The 1990s began with elements of the Division participating in Operation Sharp Edge, the evacuation of American and allied civilians out of war torn Liberia. This was followed by deployments to Saudi Arabia in support of Operation Desert Shield and then the liberation of Kuwait in Operation Desert Storm. The 2nd Marine Division played a major role repelling the attempted Iraqi invasion of Saudi Arabia which is known as the Battle of Khafji. The 2nd Marine Division faced heavy resistance during the Battle of Kuwait International Airport. Marine Reserve unit Bravo Company, 4th Tank Battalion, 4th Marine division was assigned to the 2nd Marine Division. On February 25, 1991, Day 2 of the Desert Storm ground war, Bravo Company 4th Tank Battalion was in a coil formation and awakened from a 25% watch to find 35 Iraqi Republican Guard tanks angling across their front, not realizing at the time that they were outnumbered 3-1. With their 13 M1A1 Abrams tanks, Bravo Company 4th Tank Battalion moved online to take out the 35 Iraqi Republican Guard tanks in less than 90 seconds. This battle was named the "Reveille Engagement" and went on to be the biggest and fastest tank battle in United States Marine Corps history.[4] Bravo company went on to destroy 59 tanks, 32 APCs, 26 non armored vehicles, and an artillery gun.[5] Bravo Company destroyed a total of 119 enemy vehicles and took over 800 POWs.[6] Tank crew "Stepchild" has the longest confirmed live kill (Iraqi BMP) by a tank at 3,750 meters (2.33 mi).[7] On the second day of the U.S. advance a platoon from the Marine 8th Battalion destroyed 13 Iraqi tanks in a battle near a defensive position known as the Ice Tray.[8] Marine and Navy air power then inflicted heavy casualties on retreating Iraqi forces leading north out of Kuwait City.[9] The 1st Tank Battalion claimed 50 Iraqi T-55 and T-62 tanks and 25 APCs. The 3rd Battalion claimed 57 T-55s and T-62s (plus 5 T-72s), 7 APCs, and 10 trucks. The 8th Battalion destroyed more than three dozen tanks and a number of other vehicles.[10] On the third and final day of combat the 2nd Marine Division would liberate the city of Al Jahra then would go on to occupy the high ground on the Mutla Ridge cutting off the Iraqi escape route from Kuwait to Basra. Following the war, elements of the Division participated in Operation Provide Comfort.[citation needed]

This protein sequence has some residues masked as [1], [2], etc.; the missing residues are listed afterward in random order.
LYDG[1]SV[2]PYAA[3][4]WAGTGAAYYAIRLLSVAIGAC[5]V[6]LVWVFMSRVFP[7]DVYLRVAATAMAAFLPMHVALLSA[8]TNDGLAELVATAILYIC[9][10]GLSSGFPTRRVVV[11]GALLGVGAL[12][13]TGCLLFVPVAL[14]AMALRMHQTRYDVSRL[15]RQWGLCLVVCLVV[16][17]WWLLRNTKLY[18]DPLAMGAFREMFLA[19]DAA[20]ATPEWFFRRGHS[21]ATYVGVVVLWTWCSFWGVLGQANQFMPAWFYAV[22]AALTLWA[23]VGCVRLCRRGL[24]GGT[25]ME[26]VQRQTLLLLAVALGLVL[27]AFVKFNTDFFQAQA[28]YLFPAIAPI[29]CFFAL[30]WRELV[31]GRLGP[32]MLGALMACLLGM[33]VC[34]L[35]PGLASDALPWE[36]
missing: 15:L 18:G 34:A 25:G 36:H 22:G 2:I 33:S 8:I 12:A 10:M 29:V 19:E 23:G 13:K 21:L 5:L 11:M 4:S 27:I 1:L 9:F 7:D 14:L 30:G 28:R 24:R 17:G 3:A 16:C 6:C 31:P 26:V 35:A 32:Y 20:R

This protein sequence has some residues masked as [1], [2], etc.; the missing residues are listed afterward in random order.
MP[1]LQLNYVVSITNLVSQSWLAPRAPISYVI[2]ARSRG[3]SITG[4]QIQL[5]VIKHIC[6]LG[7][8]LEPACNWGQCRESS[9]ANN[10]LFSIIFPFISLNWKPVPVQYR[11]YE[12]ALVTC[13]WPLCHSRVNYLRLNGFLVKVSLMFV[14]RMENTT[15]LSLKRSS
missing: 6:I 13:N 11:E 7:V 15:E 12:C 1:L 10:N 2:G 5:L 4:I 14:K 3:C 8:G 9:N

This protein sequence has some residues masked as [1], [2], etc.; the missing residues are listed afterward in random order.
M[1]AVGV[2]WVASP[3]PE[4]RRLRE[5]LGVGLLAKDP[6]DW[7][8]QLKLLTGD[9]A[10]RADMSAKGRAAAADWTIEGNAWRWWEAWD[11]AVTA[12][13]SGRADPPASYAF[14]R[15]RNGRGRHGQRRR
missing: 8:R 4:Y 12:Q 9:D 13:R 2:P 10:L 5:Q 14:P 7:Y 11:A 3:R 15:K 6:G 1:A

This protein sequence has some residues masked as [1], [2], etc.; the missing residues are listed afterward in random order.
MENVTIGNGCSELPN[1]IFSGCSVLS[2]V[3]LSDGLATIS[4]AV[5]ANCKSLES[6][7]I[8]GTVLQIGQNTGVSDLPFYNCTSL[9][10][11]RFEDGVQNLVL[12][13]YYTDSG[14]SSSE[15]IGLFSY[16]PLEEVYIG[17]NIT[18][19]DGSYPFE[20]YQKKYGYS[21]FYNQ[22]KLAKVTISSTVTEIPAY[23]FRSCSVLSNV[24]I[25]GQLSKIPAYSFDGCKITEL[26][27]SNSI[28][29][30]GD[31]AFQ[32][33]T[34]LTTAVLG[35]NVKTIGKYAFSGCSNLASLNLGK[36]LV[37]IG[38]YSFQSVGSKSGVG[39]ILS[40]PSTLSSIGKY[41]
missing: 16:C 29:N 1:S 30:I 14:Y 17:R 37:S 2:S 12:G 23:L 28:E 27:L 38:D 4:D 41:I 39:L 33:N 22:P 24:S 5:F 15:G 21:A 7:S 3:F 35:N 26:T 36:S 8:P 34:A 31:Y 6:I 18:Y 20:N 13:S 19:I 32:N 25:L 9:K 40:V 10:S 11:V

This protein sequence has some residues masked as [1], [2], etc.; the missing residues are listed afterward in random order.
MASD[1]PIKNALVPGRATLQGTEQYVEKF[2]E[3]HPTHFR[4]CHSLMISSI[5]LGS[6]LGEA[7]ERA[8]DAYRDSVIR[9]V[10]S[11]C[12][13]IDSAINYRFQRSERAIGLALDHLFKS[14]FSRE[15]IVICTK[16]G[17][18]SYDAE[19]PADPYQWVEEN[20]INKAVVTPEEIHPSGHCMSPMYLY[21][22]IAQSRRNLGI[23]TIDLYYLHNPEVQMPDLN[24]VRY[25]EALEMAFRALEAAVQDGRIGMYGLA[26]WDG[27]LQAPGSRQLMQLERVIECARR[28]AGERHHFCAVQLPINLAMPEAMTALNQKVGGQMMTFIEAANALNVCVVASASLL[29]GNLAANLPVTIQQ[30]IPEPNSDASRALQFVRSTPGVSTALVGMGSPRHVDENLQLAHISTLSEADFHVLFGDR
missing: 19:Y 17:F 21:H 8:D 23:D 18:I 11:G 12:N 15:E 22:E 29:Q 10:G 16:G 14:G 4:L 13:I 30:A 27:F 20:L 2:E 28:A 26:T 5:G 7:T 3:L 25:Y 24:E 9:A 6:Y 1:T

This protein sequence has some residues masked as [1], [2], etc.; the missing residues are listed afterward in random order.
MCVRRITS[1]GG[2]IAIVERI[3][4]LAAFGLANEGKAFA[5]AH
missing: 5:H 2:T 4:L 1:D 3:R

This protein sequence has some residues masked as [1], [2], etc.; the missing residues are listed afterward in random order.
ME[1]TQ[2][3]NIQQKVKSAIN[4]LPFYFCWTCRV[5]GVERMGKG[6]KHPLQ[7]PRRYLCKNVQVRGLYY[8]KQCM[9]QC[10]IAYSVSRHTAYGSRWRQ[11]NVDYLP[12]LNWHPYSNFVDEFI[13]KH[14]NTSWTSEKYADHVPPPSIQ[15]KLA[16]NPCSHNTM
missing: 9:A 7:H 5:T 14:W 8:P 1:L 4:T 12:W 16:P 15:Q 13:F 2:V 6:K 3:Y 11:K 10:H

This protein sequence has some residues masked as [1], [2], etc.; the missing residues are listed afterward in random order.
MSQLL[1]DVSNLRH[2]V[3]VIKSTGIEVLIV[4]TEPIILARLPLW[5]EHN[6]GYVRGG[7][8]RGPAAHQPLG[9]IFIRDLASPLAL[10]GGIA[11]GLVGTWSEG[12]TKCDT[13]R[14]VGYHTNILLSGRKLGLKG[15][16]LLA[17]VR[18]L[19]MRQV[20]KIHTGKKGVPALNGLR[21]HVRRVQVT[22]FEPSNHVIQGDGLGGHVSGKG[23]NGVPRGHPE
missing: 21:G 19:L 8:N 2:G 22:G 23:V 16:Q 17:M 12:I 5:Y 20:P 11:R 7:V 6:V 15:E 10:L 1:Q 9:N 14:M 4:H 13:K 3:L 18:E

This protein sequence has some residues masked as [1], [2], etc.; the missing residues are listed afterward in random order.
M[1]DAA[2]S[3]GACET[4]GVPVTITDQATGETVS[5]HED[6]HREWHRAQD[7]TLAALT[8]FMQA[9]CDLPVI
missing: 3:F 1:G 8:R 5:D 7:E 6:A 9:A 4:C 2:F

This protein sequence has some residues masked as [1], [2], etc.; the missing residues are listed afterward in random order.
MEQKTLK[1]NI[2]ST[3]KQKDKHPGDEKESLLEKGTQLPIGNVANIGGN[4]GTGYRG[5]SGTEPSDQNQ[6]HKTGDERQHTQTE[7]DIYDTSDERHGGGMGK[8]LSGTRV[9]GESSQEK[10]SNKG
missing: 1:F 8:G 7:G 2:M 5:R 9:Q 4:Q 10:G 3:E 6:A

Global War on Terror

Two Marines from the 1st Battalion, 6th Marine Regiment in Fallujah, Iraq, during July 2005

Elements of the 2nd Marine Division deployed to Kuwait in early 2003 to reinforce the 1st Marine Expeditionary Force. These units formed a Marine Expeditionary Brigade (MEB) and were called Task Force Tarawa. Task Force Tarawa crossed into Iraq on the first day of the ground war with the initial task of seizing Jalibah airfield in southern Iraq. Following this, the Task Force pushed north and took part in a major battle in the town of Nasiriyah. After the war, these Marines were moved north to Al Kut where they provided security and stabilization operations in central Iraq.[citation needed]

The 2nd Marine Division deployed to Camp Fallujah, Iraq as the II Marine Expeditionary Force (II MEF) headquarters in January 2005 as part of Operation Iraqi Freedom III (OIF III) (later redesignated OIF 04-06) to relieve the 1st Marine Division in the Al Anbar province. The division again deployed for another year-long tour at Camp Fallujah from 2007 to 2008.[citation needed]